Rep. Titus Raises Concerns on the Impacts of Climate Change in the West at White House Meeting
Las Vegas, Nevada, August 11, 2022 | Sara Severens (202-924-1719)
Congresswoman Dina Titus (NV-01) joined Environmental Protection Agency (EPA) Administrator Michael S. Regan for a roundtable discussion on the impact of extreme heat on the workforce in the Southwest, including severe impacts to underserved and overburdened communities.
LAS VEGAS, NEVADA – Today Congresswoman Dina Titus (NV-01), Chairwoman of the Transportation & Infrastructure Subcommittee on Economic Development, Public Buildings, and Emergency Management, joined Environmental Protection Agency (EPA) Administrator Michael S. Regan for a roundtable discussion on the impact of extreme heat on the workforce in the Southwest, including severe impacts to underserved and overburdened communities. The meeting focused on recent research by the Desert Research Institute, Nevada State College, and the Guinn Center showing an increase in nonfatal workplace injuries as temperatures continue to rise. Congresswoman Titus also took the opportunity to highlight recent funding from the EPA to provide safe drinking water and improve air pollution control efforts in Clark County.
“As Chairwoman of the Subcommittee on Economic Development, Public Buildings, and Emergency Management, I know all too well the impacts climate change is having on the West,” said Rep. Titus. “Historic drought and extreme heat are increasing the rate, intensity, and length of wildfires. It's not just our environment that is impacted, it is also negatively affecting our economy. People work outdoors all day in excessive heat conditions. Their safety will remain a top priority."
“Under the leadership of President Biden, EPA is taking decisive action to protect public health and the environment for people in Nevada and across the nation,” said EPA Administrator Michael S. Regan. “Thanks to Congresswoman Titus and Nevada’s Congressional delegation, we passed the Bipartisan Infrastructure Law, investing billions in climate resilient water infrastructure, and we’re poised to make historic investments to combat the climate crisis, address impacts like extreme heat or drought and advance environmental justice through the Inflation Reduction Act.”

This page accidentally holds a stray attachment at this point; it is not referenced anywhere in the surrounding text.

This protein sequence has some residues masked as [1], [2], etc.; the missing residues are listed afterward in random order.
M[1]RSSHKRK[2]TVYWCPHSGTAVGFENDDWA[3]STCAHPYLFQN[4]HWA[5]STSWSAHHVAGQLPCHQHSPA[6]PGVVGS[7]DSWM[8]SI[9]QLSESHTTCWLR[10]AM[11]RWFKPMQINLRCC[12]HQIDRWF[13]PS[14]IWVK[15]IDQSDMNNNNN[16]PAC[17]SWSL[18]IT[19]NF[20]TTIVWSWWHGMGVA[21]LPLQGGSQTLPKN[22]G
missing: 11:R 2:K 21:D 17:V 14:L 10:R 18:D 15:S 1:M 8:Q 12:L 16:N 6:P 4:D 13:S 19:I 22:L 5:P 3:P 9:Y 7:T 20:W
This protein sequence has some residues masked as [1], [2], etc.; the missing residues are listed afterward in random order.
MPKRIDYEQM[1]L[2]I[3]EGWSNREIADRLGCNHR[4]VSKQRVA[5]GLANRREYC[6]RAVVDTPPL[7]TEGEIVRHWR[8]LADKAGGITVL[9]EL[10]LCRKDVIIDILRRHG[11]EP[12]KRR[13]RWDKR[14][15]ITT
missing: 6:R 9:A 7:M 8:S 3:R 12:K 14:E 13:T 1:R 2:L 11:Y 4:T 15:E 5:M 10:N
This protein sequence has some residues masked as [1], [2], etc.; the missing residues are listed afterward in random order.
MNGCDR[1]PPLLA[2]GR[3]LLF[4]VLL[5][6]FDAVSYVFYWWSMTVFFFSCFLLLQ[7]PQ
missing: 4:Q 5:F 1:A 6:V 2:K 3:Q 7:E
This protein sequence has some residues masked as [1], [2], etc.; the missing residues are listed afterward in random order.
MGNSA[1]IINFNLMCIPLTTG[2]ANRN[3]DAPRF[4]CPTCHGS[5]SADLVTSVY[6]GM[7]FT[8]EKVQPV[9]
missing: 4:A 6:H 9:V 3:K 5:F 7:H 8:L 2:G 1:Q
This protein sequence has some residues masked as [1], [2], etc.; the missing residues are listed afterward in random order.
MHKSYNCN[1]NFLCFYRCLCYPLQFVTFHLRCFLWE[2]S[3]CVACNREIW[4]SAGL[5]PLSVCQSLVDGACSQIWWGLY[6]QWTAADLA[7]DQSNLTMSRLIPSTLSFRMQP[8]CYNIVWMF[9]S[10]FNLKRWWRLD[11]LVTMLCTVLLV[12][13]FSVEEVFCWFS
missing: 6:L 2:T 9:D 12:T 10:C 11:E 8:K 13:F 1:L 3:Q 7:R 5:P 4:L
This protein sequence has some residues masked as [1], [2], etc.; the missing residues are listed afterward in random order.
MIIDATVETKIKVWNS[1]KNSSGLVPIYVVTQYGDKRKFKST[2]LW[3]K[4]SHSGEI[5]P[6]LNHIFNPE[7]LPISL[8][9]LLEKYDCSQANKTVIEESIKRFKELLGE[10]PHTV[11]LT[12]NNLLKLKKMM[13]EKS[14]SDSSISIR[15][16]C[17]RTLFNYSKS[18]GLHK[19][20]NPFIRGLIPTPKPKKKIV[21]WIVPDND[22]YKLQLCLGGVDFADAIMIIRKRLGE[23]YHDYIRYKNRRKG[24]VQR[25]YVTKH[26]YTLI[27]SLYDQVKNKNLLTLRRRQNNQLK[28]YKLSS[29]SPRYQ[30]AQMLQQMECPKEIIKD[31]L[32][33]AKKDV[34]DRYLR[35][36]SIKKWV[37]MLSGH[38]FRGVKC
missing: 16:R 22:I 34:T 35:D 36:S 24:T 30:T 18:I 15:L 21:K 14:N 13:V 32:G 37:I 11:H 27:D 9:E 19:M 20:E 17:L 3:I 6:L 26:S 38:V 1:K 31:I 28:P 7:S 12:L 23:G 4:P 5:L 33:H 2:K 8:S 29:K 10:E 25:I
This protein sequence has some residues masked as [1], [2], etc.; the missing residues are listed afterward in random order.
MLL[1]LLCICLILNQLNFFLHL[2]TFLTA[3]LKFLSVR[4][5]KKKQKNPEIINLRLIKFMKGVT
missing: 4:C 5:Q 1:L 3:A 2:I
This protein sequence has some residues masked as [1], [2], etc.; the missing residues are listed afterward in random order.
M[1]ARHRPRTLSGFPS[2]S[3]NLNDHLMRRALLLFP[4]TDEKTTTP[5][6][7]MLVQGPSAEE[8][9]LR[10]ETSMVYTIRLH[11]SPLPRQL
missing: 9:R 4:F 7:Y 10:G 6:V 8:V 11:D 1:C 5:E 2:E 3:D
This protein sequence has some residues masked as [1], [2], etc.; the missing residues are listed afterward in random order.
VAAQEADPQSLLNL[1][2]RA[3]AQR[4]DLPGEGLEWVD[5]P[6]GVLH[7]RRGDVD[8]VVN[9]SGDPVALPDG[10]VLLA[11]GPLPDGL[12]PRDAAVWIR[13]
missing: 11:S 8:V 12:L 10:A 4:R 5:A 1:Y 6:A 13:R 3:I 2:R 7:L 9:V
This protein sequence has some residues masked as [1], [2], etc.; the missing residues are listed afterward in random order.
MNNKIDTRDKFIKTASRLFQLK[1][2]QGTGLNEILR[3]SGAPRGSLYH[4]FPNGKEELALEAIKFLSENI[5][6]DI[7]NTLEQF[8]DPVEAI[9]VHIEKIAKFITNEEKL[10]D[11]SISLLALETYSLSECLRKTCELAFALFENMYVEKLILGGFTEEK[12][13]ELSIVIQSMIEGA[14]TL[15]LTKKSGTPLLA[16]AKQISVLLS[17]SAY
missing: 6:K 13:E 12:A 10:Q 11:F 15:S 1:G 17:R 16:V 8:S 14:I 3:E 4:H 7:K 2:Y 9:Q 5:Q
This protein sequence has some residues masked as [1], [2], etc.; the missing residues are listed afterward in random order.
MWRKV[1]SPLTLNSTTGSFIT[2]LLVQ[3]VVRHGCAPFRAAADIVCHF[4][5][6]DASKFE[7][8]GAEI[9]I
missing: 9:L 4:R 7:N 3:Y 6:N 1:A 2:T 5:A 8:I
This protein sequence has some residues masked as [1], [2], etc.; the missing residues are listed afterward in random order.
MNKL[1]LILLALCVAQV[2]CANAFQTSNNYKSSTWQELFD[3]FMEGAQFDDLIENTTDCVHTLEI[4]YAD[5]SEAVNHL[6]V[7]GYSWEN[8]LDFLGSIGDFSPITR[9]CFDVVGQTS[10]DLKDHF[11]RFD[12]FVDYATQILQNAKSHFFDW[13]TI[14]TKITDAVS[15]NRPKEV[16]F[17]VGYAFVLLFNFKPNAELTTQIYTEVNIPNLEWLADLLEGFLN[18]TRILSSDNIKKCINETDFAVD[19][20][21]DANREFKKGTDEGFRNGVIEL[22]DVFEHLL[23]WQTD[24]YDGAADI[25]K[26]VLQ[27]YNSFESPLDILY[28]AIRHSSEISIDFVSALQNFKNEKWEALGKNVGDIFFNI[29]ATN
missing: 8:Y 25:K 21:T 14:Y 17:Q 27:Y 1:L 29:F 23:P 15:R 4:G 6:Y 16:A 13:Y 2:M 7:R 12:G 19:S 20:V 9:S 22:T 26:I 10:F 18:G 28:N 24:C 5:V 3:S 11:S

A 2019 study by the Desert Research Institute (DRI), Nevada State College (NSC), and Universidad de Las Americas Puebla published in the International Journal of Environmental Science and Technology identified a clear correlation between more frequent extreme heat waves and higher heat-related deaths in the Las Vegas area. Las Vegas showed significant increases in annual severe heat events, from an average of 3.3 events per year from 2007-2009 to 4.7 per year in the 2010-2016 period. The findings matched recent historic trends, which show a steady increase in severity and frequency of excess heat waves in Las Vegas since 1980.
In an even more recent study published in the International Journal of Environmental Science and Technology just earlier this year, scientists from DRI, NSC, and the Guinn Center for Policy Priorities explored the growing threat that extreme heat poses specifically to workforce health in three of the hottest cities in North America — Las Vegas, Los Angeles, and Phoenix. The study compared data on occupational injuries and illnesses for the years 2011-2018 with heat index data from these three cities. Researchers found a significant increase in heat index at two of the three locations (Las Vegas and Phoenix) during the study period, with average heat index values for June-August climbing from “extreme caution” in 2012 into the “danger” range by 2018.
Over the same period, data from the Bureau of Labor Statistics showed that the number of nonfatal heat-related workplace illnesses and injuries in Nevada, California, and Arizona increased steadily, climbing from below the national average in 2011 to above the national average by 2018.
In severe cases, heat-related illnesses or injuries can cause extensive tissue and organ damage, requiring lengthy recovery times. Researchers found concerning evidence that heat-related injuries are keeping many outdoor workers away from work for more than 30 days, causing further hardship.